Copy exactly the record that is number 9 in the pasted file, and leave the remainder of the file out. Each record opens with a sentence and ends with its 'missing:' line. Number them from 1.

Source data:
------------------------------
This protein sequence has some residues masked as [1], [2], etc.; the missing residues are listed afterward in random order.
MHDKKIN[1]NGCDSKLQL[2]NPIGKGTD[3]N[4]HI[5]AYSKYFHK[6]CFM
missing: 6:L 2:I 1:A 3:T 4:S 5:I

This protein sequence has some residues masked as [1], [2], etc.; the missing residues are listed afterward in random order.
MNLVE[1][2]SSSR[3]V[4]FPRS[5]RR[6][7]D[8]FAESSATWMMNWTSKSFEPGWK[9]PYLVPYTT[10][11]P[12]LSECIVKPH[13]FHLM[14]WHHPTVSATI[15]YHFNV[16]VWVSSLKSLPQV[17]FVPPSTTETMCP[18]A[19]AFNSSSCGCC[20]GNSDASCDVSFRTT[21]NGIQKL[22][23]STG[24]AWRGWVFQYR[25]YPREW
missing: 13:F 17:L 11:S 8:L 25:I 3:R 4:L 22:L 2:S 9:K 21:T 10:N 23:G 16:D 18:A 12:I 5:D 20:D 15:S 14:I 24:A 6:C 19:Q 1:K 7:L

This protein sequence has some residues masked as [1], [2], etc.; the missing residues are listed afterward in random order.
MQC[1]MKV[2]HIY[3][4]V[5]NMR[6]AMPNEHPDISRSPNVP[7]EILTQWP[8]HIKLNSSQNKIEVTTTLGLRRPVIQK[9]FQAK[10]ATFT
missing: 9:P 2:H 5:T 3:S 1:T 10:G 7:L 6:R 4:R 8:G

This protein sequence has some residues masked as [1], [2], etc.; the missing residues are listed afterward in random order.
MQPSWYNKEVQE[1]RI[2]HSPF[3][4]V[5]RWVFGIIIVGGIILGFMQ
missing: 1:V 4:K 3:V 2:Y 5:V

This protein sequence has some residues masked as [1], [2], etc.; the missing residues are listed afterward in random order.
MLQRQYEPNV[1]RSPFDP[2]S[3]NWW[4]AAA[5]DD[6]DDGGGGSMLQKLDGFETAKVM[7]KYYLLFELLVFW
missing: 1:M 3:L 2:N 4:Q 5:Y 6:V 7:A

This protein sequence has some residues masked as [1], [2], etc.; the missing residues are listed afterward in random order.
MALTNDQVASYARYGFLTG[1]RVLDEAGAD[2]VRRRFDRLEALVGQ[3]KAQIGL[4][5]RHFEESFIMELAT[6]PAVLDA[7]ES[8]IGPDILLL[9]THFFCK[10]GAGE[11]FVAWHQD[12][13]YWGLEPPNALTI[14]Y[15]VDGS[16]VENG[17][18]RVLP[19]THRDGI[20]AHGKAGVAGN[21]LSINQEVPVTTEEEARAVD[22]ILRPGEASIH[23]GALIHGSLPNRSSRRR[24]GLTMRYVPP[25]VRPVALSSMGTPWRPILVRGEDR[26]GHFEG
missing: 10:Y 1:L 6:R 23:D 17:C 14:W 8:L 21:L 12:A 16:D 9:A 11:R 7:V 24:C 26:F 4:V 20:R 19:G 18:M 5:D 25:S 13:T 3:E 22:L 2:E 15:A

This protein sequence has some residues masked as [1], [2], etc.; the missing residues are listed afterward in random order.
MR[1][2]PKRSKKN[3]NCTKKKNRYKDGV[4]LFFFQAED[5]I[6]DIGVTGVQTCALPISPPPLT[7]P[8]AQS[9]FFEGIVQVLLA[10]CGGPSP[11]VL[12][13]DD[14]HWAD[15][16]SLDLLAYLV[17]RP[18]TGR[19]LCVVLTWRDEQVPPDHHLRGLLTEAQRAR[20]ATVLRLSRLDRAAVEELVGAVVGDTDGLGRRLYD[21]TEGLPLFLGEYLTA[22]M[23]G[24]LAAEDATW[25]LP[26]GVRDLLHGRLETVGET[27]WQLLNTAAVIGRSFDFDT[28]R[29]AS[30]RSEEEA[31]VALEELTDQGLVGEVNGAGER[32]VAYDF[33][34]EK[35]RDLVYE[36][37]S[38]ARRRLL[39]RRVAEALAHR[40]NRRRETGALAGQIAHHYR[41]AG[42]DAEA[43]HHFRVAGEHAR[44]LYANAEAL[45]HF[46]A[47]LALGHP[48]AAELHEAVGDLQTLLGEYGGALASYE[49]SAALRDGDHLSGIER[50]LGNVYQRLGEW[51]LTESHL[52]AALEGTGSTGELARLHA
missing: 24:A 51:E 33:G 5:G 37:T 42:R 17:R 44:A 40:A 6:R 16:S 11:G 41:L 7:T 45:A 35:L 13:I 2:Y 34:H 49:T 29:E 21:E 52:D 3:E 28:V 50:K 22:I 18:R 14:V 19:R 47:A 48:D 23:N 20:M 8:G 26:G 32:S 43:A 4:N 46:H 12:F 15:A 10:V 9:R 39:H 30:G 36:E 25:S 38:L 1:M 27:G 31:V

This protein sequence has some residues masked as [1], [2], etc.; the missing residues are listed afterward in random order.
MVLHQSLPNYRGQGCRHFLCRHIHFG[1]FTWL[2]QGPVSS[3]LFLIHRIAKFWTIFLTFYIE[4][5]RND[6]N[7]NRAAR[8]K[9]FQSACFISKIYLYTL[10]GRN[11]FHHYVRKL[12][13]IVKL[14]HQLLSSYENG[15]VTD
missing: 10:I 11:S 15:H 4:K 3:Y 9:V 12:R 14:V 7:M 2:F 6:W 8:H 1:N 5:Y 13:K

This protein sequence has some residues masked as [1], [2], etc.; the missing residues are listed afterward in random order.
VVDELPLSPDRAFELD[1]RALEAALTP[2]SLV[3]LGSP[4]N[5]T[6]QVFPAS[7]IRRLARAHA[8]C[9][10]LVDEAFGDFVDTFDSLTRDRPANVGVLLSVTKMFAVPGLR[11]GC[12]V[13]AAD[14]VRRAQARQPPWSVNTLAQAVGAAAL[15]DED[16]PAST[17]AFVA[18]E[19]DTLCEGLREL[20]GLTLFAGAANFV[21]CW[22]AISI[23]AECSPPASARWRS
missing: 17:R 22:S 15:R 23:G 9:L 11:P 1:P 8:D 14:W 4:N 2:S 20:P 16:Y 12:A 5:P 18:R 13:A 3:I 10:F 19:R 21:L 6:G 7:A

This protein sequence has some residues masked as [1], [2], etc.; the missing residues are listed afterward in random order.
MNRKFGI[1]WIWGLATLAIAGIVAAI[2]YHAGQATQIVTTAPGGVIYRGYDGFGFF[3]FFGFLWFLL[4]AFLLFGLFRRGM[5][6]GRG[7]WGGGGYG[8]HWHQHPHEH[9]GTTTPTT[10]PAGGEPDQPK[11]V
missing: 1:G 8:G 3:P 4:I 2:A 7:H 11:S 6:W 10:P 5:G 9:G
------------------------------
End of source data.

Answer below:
This protein sequence has some residues masked as [1], [2], etc.; the missing residues are listed afterward in random order.
VVDELPLSPDRAFELD[1]RALEAALTP[2]SLV[3]LGSP[4]N[5]T[6]QVFPAS[7]IRRLARAHA[8]C[9][10]LVDEAFGDFVDTFDSLTRDRPANVGVLLSVTKMFAVPGLR[11]GC[12]V[13]AAD[14]VRRAQARQPPWSVNTLAQAVGAAAL[15]DED[16]PAST[17]AFVA[18]E[19]DTLCEGLREL[20]GLTLFAGAANFV[21]CW[22]AISI[23]AECSPPASARWRS
missing: 17:R 22:S 15:R 23:G 9:L 11:P 1:P 8:D 14:W 4:N 2:S 20:P 16:Y 12:A 5:P 18:R 13:A 3:I 10:F 19:R 21:L 6:G 7:A